Archive for the ‘Jerry Tarkanian’ Category

Tark Had Some Clout as a Recruiter

Wednesday, December 18th, 2013

If people didn’t know who Chris Herren was as a player, ESPN’s 30 for 30 – highlighting his post-basketball career – made certain they know him, and his story, now. The documentary was so intense, people from all walks of life have contacted Herren since watching – in utter shock – the travails the charismatic kid from Fall River, MA experienced.

What some don’t know is that, as Chris once told me (in 1995 when he and I got to Fresno State, he as a sophomore transfer and I as director of basketball operations), there were more bars per capita in Fall River than any other city in the country and that many in the quaint town would wake up, go to work, get off and then hit the pubs, maybe not knowing whom they were going to fight, but knowing there would definitely be a brawl before last call. Fall River claims as its three most famous natives Chris, Emeril Lagasse and Lizzy Borden. Quite a diverse trio.

With all the drama that accompanied Chris’ journey, there is a humorous anecdote about his making it to Fresno State after being told he wouldn’t be allowed to return to his original college choice, Boston College. It was 1995 and Jerry Tarkanian had just been named as the head coach at Fresno State, trying to revive a once proud basketball program that had lost its winning ways. Tark is, without question, one of the greatest college basketball coaches of all-time (while his being inducted into the Hall of Fame this past September was a wonderful event, it was hardly necessary to validate his coaching prowess). That being said, Tark would be the first to tell you that no coach wins without talent.

The stories he’d heard regarding the dearth of ballers at FSU were enough to frighten the 65-year old coach who was returning to the college game he’d dominated just a few years prior. Although he’d been gone from the college game, kids as young as 15 were only too familiar with the Runnin’ Rebels of Coach Jerry Tarkanian and when Tark would get a player on the phone, the youngster, no matter how great he’d been told he was, would be thrilled to talk to the legendary coach.

So it was when Coach Tark got the recently departed Herren on the phone. Although not verbatim, the conversation went something like this. “Hey, Chris, this is Coach Tark.”

“Hey, Coach, h’wah you?” Chris replied in his heavy Boston accent.

“Great, Chris. I just got the Fresno State job and I need some great ones to get this program goin’. I know you’re a great one.” Tark was never one for a lot of small talk when important issues were at hand. “Chris, I know you’ve had a tough time. I need you to come out and join me at Fresno State.”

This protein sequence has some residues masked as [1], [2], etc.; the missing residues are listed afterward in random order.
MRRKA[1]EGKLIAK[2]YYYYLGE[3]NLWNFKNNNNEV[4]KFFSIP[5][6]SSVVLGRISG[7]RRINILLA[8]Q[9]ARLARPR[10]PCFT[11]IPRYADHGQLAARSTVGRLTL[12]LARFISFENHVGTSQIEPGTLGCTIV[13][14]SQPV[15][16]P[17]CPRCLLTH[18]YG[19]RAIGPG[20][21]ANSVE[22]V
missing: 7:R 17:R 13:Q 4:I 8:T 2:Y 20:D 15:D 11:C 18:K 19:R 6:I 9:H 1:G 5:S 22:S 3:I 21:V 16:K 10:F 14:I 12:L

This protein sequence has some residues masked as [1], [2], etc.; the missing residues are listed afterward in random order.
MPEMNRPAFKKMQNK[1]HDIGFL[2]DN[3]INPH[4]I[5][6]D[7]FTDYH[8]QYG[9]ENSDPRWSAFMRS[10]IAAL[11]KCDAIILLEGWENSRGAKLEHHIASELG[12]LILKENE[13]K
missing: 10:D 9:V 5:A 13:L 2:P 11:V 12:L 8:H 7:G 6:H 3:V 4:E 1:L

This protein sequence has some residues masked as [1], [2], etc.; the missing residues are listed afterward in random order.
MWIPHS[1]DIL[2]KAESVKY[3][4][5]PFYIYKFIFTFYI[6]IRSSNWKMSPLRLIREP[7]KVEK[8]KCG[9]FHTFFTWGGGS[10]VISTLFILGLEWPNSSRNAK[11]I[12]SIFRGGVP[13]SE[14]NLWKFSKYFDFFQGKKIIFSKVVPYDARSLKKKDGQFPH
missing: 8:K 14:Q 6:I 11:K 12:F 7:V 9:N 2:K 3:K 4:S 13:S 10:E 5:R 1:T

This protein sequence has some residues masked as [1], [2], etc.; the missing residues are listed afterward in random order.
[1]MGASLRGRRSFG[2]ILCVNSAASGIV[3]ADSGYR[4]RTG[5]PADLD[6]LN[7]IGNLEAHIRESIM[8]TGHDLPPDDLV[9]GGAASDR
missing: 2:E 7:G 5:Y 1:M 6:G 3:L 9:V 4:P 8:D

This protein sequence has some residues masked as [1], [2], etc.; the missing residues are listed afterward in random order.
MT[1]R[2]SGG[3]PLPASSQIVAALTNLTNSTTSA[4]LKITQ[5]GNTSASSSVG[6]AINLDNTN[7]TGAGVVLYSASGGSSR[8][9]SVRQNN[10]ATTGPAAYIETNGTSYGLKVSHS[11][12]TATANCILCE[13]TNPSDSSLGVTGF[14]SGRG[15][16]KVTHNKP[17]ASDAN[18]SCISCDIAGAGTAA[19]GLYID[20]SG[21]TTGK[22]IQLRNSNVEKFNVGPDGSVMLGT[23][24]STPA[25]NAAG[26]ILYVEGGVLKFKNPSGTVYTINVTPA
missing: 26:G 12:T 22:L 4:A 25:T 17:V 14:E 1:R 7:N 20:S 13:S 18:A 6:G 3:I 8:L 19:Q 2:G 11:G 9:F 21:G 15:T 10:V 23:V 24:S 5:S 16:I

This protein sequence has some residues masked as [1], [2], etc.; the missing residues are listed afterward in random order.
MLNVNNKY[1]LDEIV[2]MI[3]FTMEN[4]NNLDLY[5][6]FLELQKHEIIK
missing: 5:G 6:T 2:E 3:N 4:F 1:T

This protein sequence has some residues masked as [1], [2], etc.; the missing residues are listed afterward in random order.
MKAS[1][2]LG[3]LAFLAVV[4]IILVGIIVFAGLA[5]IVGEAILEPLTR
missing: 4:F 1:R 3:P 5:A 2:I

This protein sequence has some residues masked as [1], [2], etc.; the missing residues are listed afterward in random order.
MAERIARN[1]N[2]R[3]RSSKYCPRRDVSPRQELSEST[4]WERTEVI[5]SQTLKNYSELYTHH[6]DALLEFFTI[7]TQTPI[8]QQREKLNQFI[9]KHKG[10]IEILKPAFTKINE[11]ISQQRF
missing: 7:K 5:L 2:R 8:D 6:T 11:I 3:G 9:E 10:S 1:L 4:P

“Shaw, Coach, dat sounds great,” Chris said.

“OK, Chris that’s wonderful. Do you have any questions?”

“Yeah, Coach. Just one,” Chris, not one for much chit-chat either.

“Wheh’s Fresno?”

Another Example of Why the NCAA’s Biggest Opponent Is the Itself

Saturday, November 9th, 2013

The college basketball season began for real last night. While I might be missing a team or two, the following squads had one or more players suspended for its opening game, and possibly more, (although not all due to breaking NCAA rules): Missouri & St. Mary’s (coaches), Minnesota, Oregon, Nebraska, St. John’s, Rutgers, Louisville, Fresno State (exhibition games) and Colgate. Colgate!?!

It seems one of their players played in a church league game. Nathan Harries, returning from a Mormon mission, actually played in three (3) summer league games. His crime? The league was not sanctioned by the NCAA. His punishment? Forfeiting one season of basketball! The NCAA, college basketball’s governing body, determined that because Nathan Harries played three games in an unsanctioned league, he shouldn’t be allowed to play for the entire year.

Many college hoops fans know my last basketball boss, Jerry Tarkanian, had his issues with the NCAA. It started out when Tark was at Long Beach State and the Long Beach Press-Telegram asked him to write a column. He wrote one about how unfair the NCAA was and the quote that made him famous was, “The NCAA is so upset with the all rules Kentucky is breaking that they put Cleveland State on two more years probation.” Yeah, it’s believable that would upset them – especially back in those days when Executive Director Walter Byers was more a czar than a director.

Back to the Harries case. If Colgate knew he was going to be a member of this year’s team, their coaching staff or compliance director should have made him aware of the rules regarding summer league play. I doubt he knew because if he did, and he still played, he’d be an idiot – and they don’t let idiots into Colgate. In order to shed some light on a subject few people know – including the most rabid of fans – let me relate a personal story about NCAA sanctioned summer leagues.